Formula 1 will return to the United States in 2012, after a five-year absence, at a new track in Texas.
F1 chief Bernie Ecclestone has agreed a deal with race promoters Full Throttle Productions for the Texas state capital of Austin to host the race until 2021.
"For the first time in the history of F1 in the US, a world-class facility will host the event," said Ecclestone.
"This will be the first time a facility is constructed from the ground up specifically for F1 in the US."
The last US Grand Prix took place at the famous Indianapolis Motor Speedway in Indiana in 2007, a race won by McLaren's Lewis Hamilton.
Its eight-year run was ended after Ecclestone failed to come to an agreement with the circuit's chiefs over new terms.
The BBC had learned that Ecclestone began talks in 2009 with representatives of Monticello Motor Club (MMC) in New York about bringing the sport back to the States.
However, MMC admitted that terms had not been finalised and Austin-based race promoters Full Throttle Productions have now emerged victorious in the battle to host the race at a purpose-built track.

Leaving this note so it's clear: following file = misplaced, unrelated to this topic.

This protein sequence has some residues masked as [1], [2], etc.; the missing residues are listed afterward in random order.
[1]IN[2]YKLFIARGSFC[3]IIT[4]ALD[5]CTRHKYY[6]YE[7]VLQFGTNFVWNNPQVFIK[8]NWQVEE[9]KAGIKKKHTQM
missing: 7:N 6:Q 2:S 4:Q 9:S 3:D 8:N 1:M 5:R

"We are extremely honoured and proud to reach an agreement with the F1 commercial rights holder," said Tavo Hellmund, managing partner of Full Throttle Productions.
"We have been diligently working together for several years to bring this great event to Austin, the state of Texas and back to the United States."
Meanwhile, the Williams team's chief executive Adam Parr welcomed the return of F1 to the US.
"Well done, Bernie," said Parr. "He promised he'd find a great race for us in the States and this is excellent news. We are a global sport and not having a race in America has been a big hole in the calendar.
"Our partners and prospective partners will be thrilled. It's a giant step forwards."
The relationship between the US and F1 has had its ups and downs.
In 1961, Watkins Glen in upstate New York, became the venue for the US GP and it hosted the event for 20 years.
Between 1976 to 1980 the race became known as the United States Grand Prix East in order to differentiate itself from the United States Grand Prix West which was held in Long Beach, California.
Las Vegas, Detroit, Dallas and Phoenix all hosted F1 races in the intervening years, before Indianapolis, renowned for the Indy 500, became regular US hosts from 2000.
But in 2005, controversy blighted the race as a result of the Michelin tyre safety row which meant that only six cars were on the starting grid - those of Ferrari, Jordan and Minardi.
Seven teams withdrew from the race after the formation lap.
Two years later, Indianapolis lost its right to host F1 and Ecclestone was quoted as saying: "It's all the wrong crowd and the wrong people."
The F1 calendar will expand from 19 to 20 races in 2011, while three races - the Chinese, Japanese and Turkish - are not contracted for 2012.